A Dispute Over an Executor’s Commission:  What is a Permissible Commission Rate?

HNW Elder Law, Estate Administration and Probate

By Fredrick P. Niemann, Esq. of Hanlon Niemann, a Freehold New Jersey Estate Administration Attorney I just read a new case and wanted to share it with you.  The issue involved executor’s commission and whether the commission under NJ law is calculated as a percentage of the gross fair market value, or the net value, after subtracting the outstanding mortgages payable at the time the administrator sold the real estate. In this case, a bank became the Administrator of the estate and sold the property for $172,500.  After paying off the principal mortgage and interest of $132,017.94, the net value of the property was $40,482.06. The bank filed the Estate’s transfer inheritance tax return, which included an administration expense deduction of …

Profile of an Elder Abuse Victim, Up Close and Personal

HNW Elder Abuse and Financial Exploitation, Elder Law

By Fredrick P. Niemann, Esq. a Freehold Township, Monmouth County NJ Elder Abuse Lawyer Robert, 88 years old, lives with his adult children in Hackensack, Bergen County,  whom are in their 50’s.  Robert was a child growing up just after the Great Depression, so he is afraid of banks and risky investments.  His don’t understand him and his fears.  They are underachievers and unmotivated in work and in life.  Every day, Robert gets called a “silly old man” and “a dinosaur” by those around him.  Robert is also called names by his grandchildren.  He is blamed for everything that goes wrong in the house.  This constant taunting, insults and name calling makes Robert depressed, which is often confused with sadness by …

Making Public the Difference Between Elder Abuse Stories in Nursing Homes vs. Elder Abuse and Financial Exploitation in the Community?

HNW Elder Abuse and Financial Exploitation, Elder Law

By Fredrick P. Niemann, Esq. a Freehold Township, Monmouth County New Jersey Elder Abuse and Financial Exploitation Attorney Elder abuse in New Jersey nursing homes is likely to result in criminal prosecutions or other governmental investigations. Elder abuse within a private home is often not reported and rarely results in a successful criminal prosecution. In both forums, newspapers and other forums are concerned about libel.  If the police don’t prosecute and there are no official documents to confirm the abuse, how can newspapers and reporters publish a story without risks of a defamation lawsuit? There is a public perception that nursing homes are not popular and are therefore easy to attack. The same is not true of family abuse of elderly …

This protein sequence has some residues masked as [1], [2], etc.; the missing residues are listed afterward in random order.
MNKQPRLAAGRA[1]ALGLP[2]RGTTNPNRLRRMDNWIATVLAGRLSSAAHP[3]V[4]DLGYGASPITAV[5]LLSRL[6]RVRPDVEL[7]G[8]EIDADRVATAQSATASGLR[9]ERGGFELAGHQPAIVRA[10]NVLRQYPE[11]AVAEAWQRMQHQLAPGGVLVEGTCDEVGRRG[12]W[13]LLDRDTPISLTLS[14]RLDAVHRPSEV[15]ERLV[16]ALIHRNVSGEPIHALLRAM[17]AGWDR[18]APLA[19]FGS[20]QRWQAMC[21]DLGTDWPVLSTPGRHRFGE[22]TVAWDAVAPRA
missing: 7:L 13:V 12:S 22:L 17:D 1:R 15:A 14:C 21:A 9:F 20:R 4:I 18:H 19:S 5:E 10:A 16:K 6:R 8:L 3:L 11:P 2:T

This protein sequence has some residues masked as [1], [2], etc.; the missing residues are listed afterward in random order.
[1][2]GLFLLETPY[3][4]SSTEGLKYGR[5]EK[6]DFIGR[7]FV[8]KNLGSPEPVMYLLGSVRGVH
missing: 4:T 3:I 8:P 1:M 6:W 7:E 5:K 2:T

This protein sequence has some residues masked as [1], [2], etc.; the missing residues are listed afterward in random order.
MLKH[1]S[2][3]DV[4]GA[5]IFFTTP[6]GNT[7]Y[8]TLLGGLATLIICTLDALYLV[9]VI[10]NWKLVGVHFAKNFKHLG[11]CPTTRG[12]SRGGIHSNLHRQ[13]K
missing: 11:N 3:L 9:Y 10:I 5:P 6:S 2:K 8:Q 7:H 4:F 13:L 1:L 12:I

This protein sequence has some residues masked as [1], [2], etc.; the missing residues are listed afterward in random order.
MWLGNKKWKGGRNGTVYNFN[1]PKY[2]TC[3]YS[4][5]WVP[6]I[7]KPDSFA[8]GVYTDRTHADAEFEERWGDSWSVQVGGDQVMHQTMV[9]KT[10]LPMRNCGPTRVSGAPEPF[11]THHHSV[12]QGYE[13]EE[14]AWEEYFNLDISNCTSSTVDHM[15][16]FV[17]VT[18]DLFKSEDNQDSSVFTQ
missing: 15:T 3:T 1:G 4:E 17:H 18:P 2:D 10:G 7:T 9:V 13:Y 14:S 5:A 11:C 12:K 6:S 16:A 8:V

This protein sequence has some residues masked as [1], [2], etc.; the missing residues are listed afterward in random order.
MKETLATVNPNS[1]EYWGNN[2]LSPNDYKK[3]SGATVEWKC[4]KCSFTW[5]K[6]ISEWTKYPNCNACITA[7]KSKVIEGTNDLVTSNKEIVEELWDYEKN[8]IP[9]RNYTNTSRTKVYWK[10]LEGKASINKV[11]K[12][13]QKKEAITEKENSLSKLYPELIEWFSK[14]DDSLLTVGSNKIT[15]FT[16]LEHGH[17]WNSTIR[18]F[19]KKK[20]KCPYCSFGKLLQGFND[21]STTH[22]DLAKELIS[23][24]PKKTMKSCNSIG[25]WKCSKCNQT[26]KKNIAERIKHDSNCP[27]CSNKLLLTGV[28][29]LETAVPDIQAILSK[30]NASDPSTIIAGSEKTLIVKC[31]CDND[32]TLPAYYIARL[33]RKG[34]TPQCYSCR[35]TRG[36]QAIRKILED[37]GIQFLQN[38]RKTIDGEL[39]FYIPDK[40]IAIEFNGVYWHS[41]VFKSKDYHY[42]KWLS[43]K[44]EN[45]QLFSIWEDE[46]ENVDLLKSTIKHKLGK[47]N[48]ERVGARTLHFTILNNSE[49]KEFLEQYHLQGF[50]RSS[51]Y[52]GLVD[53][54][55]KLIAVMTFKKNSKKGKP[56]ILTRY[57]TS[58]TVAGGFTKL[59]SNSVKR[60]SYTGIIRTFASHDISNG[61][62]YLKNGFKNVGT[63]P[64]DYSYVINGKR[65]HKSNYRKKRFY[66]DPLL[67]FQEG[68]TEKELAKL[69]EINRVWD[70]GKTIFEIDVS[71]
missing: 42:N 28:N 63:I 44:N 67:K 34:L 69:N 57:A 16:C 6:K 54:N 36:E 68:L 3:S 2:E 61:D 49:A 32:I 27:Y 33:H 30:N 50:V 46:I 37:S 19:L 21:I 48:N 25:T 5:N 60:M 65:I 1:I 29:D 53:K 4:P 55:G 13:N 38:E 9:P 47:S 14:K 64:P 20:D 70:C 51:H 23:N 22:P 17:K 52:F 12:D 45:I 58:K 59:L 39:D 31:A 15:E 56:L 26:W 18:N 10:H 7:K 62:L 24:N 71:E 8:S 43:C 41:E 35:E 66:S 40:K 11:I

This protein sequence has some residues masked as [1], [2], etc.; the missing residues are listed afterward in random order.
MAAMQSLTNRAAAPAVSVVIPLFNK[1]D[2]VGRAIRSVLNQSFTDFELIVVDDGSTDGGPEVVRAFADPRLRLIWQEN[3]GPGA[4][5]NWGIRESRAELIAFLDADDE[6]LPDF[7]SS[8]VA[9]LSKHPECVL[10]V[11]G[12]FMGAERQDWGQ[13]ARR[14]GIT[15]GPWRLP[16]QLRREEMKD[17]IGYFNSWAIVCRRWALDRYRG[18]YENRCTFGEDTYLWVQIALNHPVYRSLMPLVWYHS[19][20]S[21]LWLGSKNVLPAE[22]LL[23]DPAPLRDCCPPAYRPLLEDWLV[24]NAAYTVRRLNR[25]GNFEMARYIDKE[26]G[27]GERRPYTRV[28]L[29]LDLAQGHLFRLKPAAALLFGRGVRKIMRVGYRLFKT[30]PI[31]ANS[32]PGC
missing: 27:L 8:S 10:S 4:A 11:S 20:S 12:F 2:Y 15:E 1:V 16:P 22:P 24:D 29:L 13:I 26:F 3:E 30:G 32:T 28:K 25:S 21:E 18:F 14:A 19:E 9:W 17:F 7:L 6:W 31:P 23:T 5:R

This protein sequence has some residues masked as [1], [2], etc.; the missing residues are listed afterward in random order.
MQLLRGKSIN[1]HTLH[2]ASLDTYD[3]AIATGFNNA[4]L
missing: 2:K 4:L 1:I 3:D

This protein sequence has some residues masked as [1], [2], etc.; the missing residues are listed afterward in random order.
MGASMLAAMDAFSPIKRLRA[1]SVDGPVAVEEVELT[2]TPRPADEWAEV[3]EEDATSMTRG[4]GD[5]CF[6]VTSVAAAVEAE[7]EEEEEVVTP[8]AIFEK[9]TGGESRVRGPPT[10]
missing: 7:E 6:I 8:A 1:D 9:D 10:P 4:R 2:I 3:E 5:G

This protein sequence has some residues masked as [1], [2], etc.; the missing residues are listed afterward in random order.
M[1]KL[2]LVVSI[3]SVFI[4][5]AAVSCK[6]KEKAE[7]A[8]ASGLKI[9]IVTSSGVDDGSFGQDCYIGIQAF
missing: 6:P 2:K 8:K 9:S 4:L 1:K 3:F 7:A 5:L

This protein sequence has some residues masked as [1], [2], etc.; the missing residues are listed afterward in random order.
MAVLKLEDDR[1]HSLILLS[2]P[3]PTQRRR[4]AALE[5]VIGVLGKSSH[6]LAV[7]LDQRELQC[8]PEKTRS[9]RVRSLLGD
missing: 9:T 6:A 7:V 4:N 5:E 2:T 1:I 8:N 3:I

Standby Guardianship in NJ:  An Interesting Concept

HNW Elder Law, Guardianship Law

By Fredrick P. Niemann, Esq. a Freehold Township, Monmouth County NJ Guardianship Attorney I was reading an article about guardianship that I thought was worth summarizing for my readers.  The article was about a Standby Guardian.  A Standby Guardianship is an individual appointed by a parent for the benefit of his/her child in the event the parent dies, or becomes incapacitated or is unable to care for the child while alive. Think of a Standby Guardian as a person who is “on call,” ready to take over or help with the care of a child or disabled adult. A Standby Guardian serves on a temporary basis until a permanent Guardian is appointed by the court. A Standby Guardian is appointed …

What if Your Financial Records Are Vague and Incomplete and Your Medicaid Application is Denied?

HNW Applying for Medicaid Long Term Care Benefits, Elder Law

By Fredrick P. Niemann, Esq. a Freehold Township, Monmouth County NJ Appealing Medicaid Denial Lawyer Often applicants are denied NJ Medicaid or if approved, assessed with a significant penalty period because there is not a clear paper trail of asset and property transfers.  This means that a family will be liable for months of a nursing home bill at a total cost of approximately $9,000 – $12,000 per month. Most families insist that they have legitimately spent a parent’s assets on care costs while the parent was living at home.  The problem is that they don’t have the documentation to prove it when the State is evaluating their application.  Anything that can’t be proven will be treated as a transfer for …